According to research published in Nature Medicine, deep learning, a form of artificial intelligence, can detect malignant small tumors in the lungs through low-dose chest CT scans.
A study just published in Nature Medicine shows that deep learning, a form of artificial intelligence (AI), can detect malignant small tumors in the lungs through chest x-ray CT scans. low (LDCT).
Google scientists developed a deep-learning model and applied 2,763 sets of unidentified CT scans, provided by Northwestern Medicine, to test the accuracy of their new system.

They discovered that this AI-powered system could detect some microscopic lung tumors with the AUC model in 0.94 test cases.
These cases were taken from the Northwest Electronic Data Warehouse, as well as other data sources from Northwestern Medicine.
The deep learning system optimizes the most important CT scans and previous CT scans of the patient, taking this as input.
Previous CT scans may be helpful in predicting malignant lung cancer, since the increased incidence of suspicious lung tumors may be an indicator of malignancy.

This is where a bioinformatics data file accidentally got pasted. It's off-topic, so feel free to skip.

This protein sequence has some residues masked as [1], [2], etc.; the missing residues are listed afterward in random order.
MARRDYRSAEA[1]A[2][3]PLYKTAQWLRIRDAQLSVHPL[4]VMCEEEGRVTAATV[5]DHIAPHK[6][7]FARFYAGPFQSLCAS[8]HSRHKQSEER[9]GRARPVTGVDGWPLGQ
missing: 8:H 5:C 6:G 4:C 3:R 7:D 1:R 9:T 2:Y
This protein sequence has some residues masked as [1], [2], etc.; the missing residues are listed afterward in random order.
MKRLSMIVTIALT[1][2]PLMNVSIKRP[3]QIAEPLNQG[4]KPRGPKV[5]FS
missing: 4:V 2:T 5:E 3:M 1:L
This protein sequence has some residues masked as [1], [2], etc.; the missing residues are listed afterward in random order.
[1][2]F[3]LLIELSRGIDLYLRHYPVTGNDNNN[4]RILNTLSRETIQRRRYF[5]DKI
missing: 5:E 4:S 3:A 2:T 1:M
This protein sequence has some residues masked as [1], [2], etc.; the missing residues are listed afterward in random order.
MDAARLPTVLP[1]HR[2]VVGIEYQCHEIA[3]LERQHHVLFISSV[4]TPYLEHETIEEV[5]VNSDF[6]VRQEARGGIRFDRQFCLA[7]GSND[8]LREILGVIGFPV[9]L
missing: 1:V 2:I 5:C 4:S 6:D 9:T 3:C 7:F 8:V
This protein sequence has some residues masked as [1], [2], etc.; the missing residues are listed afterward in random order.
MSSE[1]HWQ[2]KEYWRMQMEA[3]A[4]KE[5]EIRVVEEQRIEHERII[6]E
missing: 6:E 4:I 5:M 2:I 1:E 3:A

Computers that are programmed to use LDCT scans have not been fully confirmed for patients who have been confirmed through a biopsy.
The new system also identifies a region of interest and determines whether the area is at high risk for lung cancer.
The model is 6 times more effective than an X-ray machine in cases where previous pictures cannot be diagnosed and equally effective as X-ray machines when the disease is identified.
Co-author of the study, Mozziyar Etemadi, said: "This system can classify a lesion more specifically. We can not only better diagnose cancer patients, but we can also identify corpses. to identify people without cancer, so they do not have to carry out expensive and high-risk lung biopsies. "
However, the researcher warns that this finding should be clinically confirmed in people who already have the disease.
Lung cancer is the main cause of cancer deaths in the US, about 160,000 people in 2018.
Large clinical trial programs across the United States and Europe have shown that chest CT can identify cancer and reduce mortality.
However, the error rate is still high and the ability to access this method makes many cases of lung cancer often detected in the late stages and difficult to handle.